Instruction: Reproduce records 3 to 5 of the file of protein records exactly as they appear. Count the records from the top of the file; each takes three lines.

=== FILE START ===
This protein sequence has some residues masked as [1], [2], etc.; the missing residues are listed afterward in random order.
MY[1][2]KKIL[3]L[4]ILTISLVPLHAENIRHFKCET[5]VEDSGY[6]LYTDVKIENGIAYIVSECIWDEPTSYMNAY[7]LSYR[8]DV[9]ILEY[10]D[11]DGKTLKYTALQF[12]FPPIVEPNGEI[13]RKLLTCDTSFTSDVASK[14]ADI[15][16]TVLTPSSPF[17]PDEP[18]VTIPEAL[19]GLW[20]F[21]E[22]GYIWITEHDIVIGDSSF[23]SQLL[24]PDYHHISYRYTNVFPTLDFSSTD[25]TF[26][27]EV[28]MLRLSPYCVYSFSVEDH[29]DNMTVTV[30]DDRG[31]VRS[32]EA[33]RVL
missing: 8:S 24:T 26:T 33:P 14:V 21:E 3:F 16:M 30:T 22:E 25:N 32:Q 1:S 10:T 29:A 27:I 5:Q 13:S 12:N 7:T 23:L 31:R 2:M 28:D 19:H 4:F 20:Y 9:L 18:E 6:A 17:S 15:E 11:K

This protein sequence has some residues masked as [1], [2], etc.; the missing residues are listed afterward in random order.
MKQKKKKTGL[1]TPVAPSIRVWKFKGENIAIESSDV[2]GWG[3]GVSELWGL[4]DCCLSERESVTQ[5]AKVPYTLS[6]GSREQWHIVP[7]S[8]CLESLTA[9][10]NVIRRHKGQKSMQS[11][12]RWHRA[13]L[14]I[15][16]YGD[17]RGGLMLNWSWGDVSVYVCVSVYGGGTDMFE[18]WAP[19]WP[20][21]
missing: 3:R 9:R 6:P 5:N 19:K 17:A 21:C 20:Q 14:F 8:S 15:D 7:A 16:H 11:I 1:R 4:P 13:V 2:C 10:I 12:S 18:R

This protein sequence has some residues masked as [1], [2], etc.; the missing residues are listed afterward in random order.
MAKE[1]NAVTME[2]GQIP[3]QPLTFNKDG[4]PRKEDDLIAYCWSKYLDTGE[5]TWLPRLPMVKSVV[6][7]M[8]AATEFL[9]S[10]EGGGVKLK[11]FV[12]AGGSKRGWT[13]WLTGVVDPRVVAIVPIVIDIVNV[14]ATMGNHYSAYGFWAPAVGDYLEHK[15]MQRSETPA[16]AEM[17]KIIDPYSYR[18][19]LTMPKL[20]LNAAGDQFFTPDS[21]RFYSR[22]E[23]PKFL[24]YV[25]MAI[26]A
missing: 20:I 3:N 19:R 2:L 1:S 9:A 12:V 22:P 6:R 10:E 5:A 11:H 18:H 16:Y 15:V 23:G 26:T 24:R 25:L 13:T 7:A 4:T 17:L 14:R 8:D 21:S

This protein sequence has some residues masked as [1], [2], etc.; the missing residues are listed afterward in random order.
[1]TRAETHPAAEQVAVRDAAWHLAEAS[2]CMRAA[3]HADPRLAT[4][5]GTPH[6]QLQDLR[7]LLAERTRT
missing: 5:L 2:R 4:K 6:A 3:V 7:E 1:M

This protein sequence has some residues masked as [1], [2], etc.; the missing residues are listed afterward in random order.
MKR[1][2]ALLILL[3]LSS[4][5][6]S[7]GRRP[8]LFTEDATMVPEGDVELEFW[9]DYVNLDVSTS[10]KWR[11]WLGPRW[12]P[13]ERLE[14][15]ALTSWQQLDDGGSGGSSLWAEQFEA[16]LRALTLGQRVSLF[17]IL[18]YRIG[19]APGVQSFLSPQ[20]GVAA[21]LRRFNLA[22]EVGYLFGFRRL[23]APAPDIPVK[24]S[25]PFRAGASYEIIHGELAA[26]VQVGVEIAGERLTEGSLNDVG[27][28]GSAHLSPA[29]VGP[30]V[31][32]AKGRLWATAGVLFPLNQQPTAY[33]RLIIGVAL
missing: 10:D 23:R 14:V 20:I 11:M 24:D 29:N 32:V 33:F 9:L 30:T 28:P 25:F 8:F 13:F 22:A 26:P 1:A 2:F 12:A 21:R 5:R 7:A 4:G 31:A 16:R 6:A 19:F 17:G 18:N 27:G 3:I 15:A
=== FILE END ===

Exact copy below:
This protein sequence has some residues masked as [1], [2], etc.; the missing residues are listed afterward in random order.
MAKE[1]NAVTME[2]GQIP[3]QPLTFNKDG[4]PRKEDDLIAYCWSKYLDTGE[5]TWLPRLPMVKSVV[6][7]M[8]AATEFL[9]S[10]EGGGVKLK[11]FV[12]AGGSKRGWT[13]WLTGVVDPRVVAIVPIVIDIVNV[14]ATMGNHYSAYGFWAPAVGDYLEHK[15]MQRSETPA[16]AEM[17]KIIDPYSYR[18][19]LTMPKL[20]LNAAGDQFFTPDS[21]RFYSR[22]E[23]PKFL[24]YV[25]MAI[26]A
missing: 20:I 3:N 19:R 2:L 1:S 9:A 12:V 22:P 6:R 10:E 5:A 11:H 18:H 16:Y 15:V 23:G 26:T 24:R 25:L 13:T 7:A 4:T 17:L 14:R 8:D 21:S

This protein sequence has some residues masked as [1], [2], etc.; the missing residues are listed afterward in random order.
[1]TRAETHPAAEQVAVRDAAWHLAEAS[2]CMRAA[3]HADPRLAT[4][5]GTPH[6]QLQDLR[7]LLAERTRT
missing: 5:L 2:R 4:K 6:A 3:V 7:E 1:M

This protein sequence has some residues masked as [1], [2], etc.; the missing residues are listed afterward in random order.
MKR[1][2]ALLILL[3]LSS[4][5][6]S[7]GRRP[8]LFTEDATMVPEGDVELEFW[9]DYVNLDVSTS[10]KWR[11]WLGPRW[12]P[13]ERLE[14][15]ALTSWQQLDDGGSGGSSLWAEQFEA[16]LRALTLGQRVSLF[17]IL[18]YRIG[19]APGVQSFLSPQ[20]GVAA[21]LRRFNLA[22]EVGYLFGFRRL[23]APAPDIPVK[24]S[25]PFRAGASYEIIHGELAA[26]VQVGVEIAGERLTEGSLNDVG[27][28]GSAHLSPA[29]VGP[30]V[31][32]AKGRLWATAGVLFPLNQQPTAY[33]RLIIGVAL
missing: 10:D 23:R 14:V 20:I 11:M 24:D 29:N 32:V 33:F 9:L 30:T 28:P 25:F 8:F 13:F 22:A 26:P 1:A 2:F 12:A 21:R 5:R 7:A 4:G 31:A 16:R 6:A 19:F 17:G 18:N 27:G 3:I 15:A